*To*: cl-isabelle-users at lists.cam.ac.uk*Subject*: Re: [isabelle] Eliminating two quantifiers in structural proof*From*: Edward Schwartz <edmcman at cmu.edu>*Date*: Sat, 15 Sep 2012 17:51:10 -0400*In-reply-to*: <17766_1347740206_q8FKGjuS027503_CAHPz_MptGHQPi+5mtx+OeZSBuR=2yzib5mZMH1sZJuqV5NFZJw@mail.gmail.com>*References*: <17766_1347740206_q8FKGjuS027503_CAHPz_MptGHQPi+5mtx+OeZSBuR=2yzib5mZMH1sZJuqV5NFZJw@mail.gmail.com>*Sender*: edmcman at gmail.com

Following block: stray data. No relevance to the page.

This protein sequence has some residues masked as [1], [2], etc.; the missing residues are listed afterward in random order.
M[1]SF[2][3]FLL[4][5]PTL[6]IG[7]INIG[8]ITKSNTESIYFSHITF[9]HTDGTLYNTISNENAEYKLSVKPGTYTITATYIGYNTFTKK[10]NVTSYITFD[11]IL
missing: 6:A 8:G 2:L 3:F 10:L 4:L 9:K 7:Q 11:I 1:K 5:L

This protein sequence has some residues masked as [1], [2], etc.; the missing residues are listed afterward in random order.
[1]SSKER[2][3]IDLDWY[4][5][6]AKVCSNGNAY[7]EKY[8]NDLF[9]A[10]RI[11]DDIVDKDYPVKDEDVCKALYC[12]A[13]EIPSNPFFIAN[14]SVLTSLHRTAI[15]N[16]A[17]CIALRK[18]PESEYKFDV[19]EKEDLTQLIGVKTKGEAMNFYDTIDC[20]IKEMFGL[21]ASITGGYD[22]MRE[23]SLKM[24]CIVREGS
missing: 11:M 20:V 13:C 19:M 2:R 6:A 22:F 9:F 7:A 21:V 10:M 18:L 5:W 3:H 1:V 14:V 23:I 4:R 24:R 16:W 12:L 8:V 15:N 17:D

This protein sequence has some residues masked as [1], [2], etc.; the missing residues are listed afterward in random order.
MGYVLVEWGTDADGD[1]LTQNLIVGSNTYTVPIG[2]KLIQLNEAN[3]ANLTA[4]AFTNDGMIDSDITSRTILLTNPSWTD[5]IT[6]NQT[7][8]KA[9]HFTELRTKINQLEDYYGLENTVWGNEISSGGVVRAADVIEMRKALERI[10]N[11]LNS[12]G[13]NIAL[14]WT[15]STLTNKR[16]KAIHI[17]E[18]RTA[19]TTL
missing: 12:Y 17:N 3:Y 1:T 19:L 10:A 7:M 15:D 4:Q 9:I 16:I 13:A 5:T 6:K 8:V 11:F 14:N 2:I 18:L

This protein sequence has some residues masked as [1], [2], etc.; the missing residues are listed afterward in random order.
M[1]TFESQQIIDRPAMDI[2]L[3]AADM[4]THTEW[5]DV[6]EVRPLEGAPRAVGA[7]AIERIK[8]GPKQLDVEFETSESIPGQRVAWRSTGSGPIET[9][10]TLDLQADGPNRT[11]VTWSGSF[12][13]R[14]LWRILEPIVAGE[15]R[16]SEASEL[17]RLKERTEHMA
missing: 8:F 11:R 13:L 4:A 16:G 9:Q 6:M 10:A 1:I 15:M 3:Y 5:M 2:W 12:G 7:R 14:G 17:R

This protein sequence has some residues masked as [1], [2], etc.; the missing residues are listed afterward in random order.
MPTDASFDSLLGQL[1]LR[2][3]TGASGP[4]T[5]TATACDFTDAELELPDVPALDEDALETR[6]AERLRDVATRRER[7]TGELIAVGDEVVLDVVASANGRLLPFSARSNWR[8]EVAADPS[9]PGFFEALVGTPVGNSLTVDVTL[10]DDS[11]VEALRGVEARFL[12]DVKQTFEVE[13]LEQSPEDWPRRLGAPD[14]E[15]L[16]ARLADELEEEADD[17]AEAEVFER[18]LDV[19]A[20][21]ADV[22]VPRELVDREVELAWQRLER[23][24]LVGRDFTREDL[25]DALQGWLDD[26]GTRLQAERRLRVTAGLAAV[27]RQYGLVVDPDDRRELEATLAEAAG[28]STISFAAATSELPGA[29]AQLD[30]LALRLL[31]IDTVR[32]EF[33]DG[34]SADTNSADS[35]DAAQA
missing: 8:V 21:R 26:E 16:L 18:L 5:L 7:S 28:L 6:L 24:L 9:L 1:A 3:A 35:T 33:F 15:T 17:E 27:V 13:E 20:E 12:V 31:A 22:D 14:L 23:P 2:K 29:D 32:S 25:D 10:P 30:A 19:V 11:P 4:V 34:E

Hi all, I made a few breakthroughs in understand Isar: 1. "proof" is not the same thing as "proof -". In particular, proof looks for a classical logic introduction rule that matches the current goal. It will not work with goals like "A ==> B" as I had. "proof -" works on these. This is really confusing, and if any Isabelle devs read this, please consider changing it! 2. Here are the modified proofs of my examples: The first example can be rewritten where the assumption is more general: lemma single_proof : "(\<forall>x. P x) \<Longrightarrow> P a" proof - assume A: "\<forall>x. P x" fix c from A show "P c" .. qed And here is the two variable example: lemma double_proof : "(\<forall>x y. P x y) \<Longrightarrow> P a b" proof - assume H: "\<forall>x y. P x y" fix a b from H have "\<forall>y. P a y" .. thus "P a b" .. qed This is a big improvement over my previous attempts, but still seems overly verbose for just instantiating bound variables. Is there a quicker way that works on multiple bound variables at the same time? Thanks again, Ed On Sat, Sep 15, 2012 at 4:15 PM, Edward Schwartz <edmcman at cmu.edu> wrote: > Hi, > > I am new to Isabelle, and am stuck on a fairly trivial part of my > proof. I have an assumption "\forall x y. P x y". I'd simply like to > show (P a b) for two terms I have (a and b). Surprisingly, I am > having trouble doing this in a structural way. > > With one quantified variable, there is no problem: > > lemma single_proof : "(\<forall>x. P x) \<Longrightarrow> P a" > proof (erule allE) > fix c > assume A: "P c" > from A show "P c" by assumption > qed > > My understanding of what is happening is that allE removes the > quantifier, and so we really just prove /\ c. P c ==> P c. It seems > like a better proof would be of /\ c. P ?c ==> P c. Is there any way > to do this instead? > > lemma double : "(\<forall>x y. P x y) \<Longrightarrow> P a b" > apply (erule allE, erule allE) > apply assumption > done > > Here is a way to do the proof with tactics. Unfortunately, in my > larger proof, the erule commands do not find the correct assumption, > and so I must specify P manually, which is *very* ugly. > > lemma double_proof : "(\<forall>x y. P x y) \<Longrightarrow> P a b" > proof (erule allE) > fix c > assume "\<forall>y. P c y" > have "P c b" > proof (erule allE) (* error: proof command failed *) > > Finally, I try to do a structural proof, eliminating one quantifier at > a time, and fail. I've tried many variations, but can't seem to > understand how to do this. If someone could show how to finish this > proof, and explain why it works, I would greatly appreciate it. > > Overall, Isabelle/HOL seems to make it very difficult to instantiate > free variables in foralls. In Coq, this is very easy, since \forall > x. P x is actually a function that accepts a variable v and returns > proof that (P v). What am I missing? > > Thanks, > > Ed >

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